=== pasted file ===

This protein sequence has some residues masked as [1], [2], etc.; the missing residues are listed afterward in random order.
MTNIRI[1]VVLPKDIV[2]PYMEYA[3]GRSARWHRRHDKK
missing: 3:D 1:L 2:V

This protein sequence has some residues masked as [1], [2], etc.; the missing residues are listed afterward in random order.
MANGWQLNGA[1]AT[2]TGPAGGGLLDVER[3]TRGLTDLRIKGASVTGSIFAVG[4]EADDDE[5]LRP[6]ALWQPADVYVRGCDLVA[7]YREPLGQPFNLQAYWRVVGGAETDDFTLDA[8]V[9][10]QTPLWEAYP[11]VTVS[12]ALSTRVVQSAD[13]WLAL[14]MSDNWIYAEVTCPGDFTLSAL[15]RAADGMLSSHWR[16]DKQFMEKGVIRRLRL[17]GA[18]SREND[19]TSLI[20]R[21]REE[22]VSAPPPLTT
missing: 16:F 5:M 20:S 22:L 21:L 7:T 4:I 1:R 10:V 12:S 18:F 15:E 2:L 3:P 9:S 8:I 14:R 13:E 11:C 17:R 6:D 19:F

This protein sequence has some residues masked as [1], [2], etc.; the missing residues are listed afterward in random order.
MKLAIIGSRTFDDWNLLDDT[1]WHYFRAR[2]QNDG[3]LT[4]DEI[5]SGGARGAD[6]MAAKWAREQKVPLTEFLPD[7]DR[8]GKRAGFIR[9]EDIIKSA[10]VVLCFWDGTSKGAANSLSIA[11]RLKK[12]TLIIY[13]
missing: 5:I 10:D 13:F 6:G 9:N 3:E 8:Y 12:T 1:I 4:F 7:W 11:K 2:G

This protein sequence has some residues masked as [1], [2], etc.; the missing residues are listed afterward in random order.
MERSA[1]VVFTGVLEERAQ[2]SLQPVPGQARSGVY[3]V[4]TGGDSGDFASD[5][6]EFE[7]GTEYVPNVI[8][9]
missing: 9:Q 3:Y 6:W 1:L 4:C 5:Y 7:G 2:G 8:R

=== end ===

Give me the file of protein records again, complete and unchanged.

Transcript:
This protein sequence has some residues masked as [1], [2], etc.; the missing residues are listed afterward in random order.
MTNIRI[1]VVLPKDIV[2]PYMEYA[3]GRSARWHRRHDKK
missing: 3:D 1:L 2:V

This protein sequence has some residues masked as [1], [2], etc.; the missing residues are listed afterward in random order.
MANGWQLNGA[1]AT[2]TGPAGGGLLDVER[3]TRGLTDLRIKGASVTGSIFAVG[4]EADDDE[5]LRP[6]ALWQPADVYVRGCDLVA[7]YREPLGQPFNLQAYWRVVGGAETDDFTLDA[8]V[9][10]QTPLWEAYP[11]VTVS[12]ALSTRVVQSAD[13]WLAL[14]MSDNWIYAEVTCPGDFTLSAL[15]RAADGMLSSHWR[16]DKQFMEKGVIRRLRL[17]GA[18]SREND[19]TSLI[20]R[21]REE[22]VSAPPPLTT
missing: 16:F 5:M 20:S 22:L 21:L 7:T 4:I 1:R 10:V 12:S 18:F 15:E 2:L 3:P 9:S 8:I 14:R 13:E 11:C 17:R 6:D 19:F

This protein sequence has some residues masked as [1], [2], etc.; the missing residues are listed afterward in random order.
MKLAIIGSRTFDDWNLLDDT[1]WHYFRAR[2]QNDG[3]LT[4]DEI[5]SGGARGAD[6]MAAKWAREQKVPLTEFLPD[7]DR[8]GKRAGFIR[9]EDIIKSA[10]VVLCFWDGTSKGAANSLSIA[11]RLKK[12]TLIIY[13]
missing: 5:I 10:D 13:F 6:G 9:N 3:E 8:Y 12:T 1:I 4:F 7:W 11:K 2:G

This protein sequence has some residues masked as [1], [2], etc.; the missing residues are listed afterward in random order.
MERSA[1]VVFTGVLEERAQ[2]SLQPVPGQARSGVY[3]V[4]TGGDSGDFASD[5][6]EFE[7]GTEYVPNVI[8][9]
missing: 9:Q 3:Y 6:W 1:L 4:C 5:Y 7:G 2:G 8:R